Disputes between shipowners and cargo interests regarding the unloading of the ship

Undoubtedly, the best option for the shipowner would be to agree with cargo interest on the unloading of the cargo. However, the latter will often refuse to give consent, in particular, due to the possible loss of war risk insurance coverage for the cargo after it has been unloaded at the terminal and possible destruction or damage as a result of hostilities.

If the charter contains a Voywar 1993 military risk clause, it will be easier for the shipowner to find legal grounds and carry out the unloading. The clause provides that the shipowner has the right to unload the cargo at any safe port of his choice (including the port of loading), thereby fulfilling the contract of carriage, subject to the following conditions:

1. In the reasonable opinion of the master and/or owners, the vessel, cargo/part of it, crew or other persons on board the vessel may be or are likely to be exposed to war risks.

2. Owners sent a message to the charterers asking them to designate a safe port for unloading the cargo/part of it.

3. Within 48 hours of receiving the notice, the charterers have not designated such a port.

Guided by the Voywar 1993 clause, the shipowner of the SEA LUCK bulk carrier under the flag of Panama managed to unload and release the ship, which had been blocked in the Odesa port since the beginning of the full-scale Russian invasion.

Search for alternatives under Ukrainian law

An alternative way to solve the problem could be the application of measures to secure a claim in a possible dispute with the participation of the shipowner. Since mostly all charters are subject to English law and have an arbitration clause of the London Maritime Arbitrators Association, such securing is possible in support of a claim submitted to international commercial arbitration/arbitration court in accordance with the Code of Civil Procedure of Ukraine, that is, after initiation of arbitration proceedings. The corresponding claim together with copies of the statement of claim, evidence of its submission and the arbitration agreement is submitted to the general court of appeals at the location of the arbitration, the defendant or his property at the choice of the applicant (Articles 151-152 of the Civil Procedure Code of Ukraine).

However, in practice, Ukrainian courts adhere to a rather formalistic approach to the consideration of such claims, demand a high standard of evidence from the applicants and carefully evaluate them. Unfortunately, appellate courts of general jurisdiction do not always fully understand the specifics of legal relations in ship chartering and maritime transportation, because cases of this category do not belong to their specialization and are extremely rare in general courts.

This conclusion can be reached after reading the court decisions in the case regarding POLARSTAR vessel, which remains blocked in the Odesa port with a cargo of steel products on board. The shipowner filed a claim with the Ukrainian court to secure an arbitration claim for the recovery of freight debt, additional insurance premiums, bunkering costs and compensation for future potential losses. Collections were rarely carried out by recognizing the shipowner’s lien on the cargo with its subsequent realization. In order to secure his claims, the shipowner asked to seize the cargo, prohibit its alienation and hand it over to a third party at the shipowner’s choice for safekeeping.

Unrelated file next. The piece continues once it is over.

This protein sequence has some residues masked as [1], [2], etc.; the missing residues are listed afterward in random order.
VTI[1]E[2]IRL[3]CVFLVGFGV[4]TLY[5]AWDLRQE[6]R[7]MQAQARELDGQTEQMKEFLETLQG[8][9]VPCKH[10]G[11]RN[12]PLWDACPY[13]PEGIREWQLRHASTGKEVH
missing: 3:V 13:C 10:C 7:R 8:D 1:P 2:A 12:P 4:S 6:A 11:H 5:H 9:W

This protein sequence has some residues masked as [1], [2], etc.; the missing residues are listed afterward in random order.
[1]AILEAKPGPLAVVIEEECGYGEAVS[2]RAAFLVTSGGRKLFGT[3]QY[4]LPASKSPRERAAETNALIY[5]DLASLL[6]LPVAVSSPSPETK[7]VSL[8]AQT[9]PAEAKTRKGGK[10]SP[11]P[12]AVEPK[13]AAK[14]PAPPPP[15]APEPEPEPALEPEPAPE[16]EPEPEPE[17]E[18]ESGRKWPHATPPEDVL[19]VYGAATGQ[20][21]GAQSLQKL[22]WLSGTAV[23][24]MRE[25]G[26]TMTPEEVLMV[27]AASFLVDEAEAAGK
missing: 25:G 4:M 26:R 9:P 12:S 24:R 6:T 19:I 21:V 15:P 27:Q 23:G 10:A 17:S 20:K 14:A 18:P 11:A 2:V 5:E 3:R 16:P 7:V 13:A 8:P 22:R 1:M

Unfortunately, the Ukrainian procedural legislation does not contain effective mechanisms that could guarantee the forced unloading of the vessel in order to secure a claim. Currently, the problematic issues in this aspect are:

1. Absence in the procedural codes of such a method of security as the obligation of the defendant to perform certain actions and the transfer of the subject of the dispute to persons not otherwise involved for safekeeping – this method of securing was excluded in 2020;

2. Inability to secure a claim prior to the commencement of arbitration proceedings by analogy with securing a maritime claim;

3. High probability of non-fulfillment of the court ruling on securing a claim – even if the shipowner receives a ruling on securing a claim involving unloading, the port operator can simply block the actual unloading on quite legal grounds, so the assistance of the terminal is almost decisive in the process of forced unloading. At the same time, very often terminals have a conflict of interests, so they simply refuse to conclude a transshipment contract with the shipowner and fulfill any of his requirements regarding the cargo.

To date, we are aware of at least six sea vessels with a total value of tens of millions of US dollars, that remain blocked in the ports of Great Odesa with non-grain cargo on board and in respect of which there are disputes between ship owners and insurers regarding the validity of the claimed total constructive loss. Such vessels have actually become victims to the non-constructive and unscrupulous position of cargo owners, who do not allow the unloading of non-grain cargo, as well as certain imperfection of the legal regulation, which does not provide for a clear mechanism of forced unloading.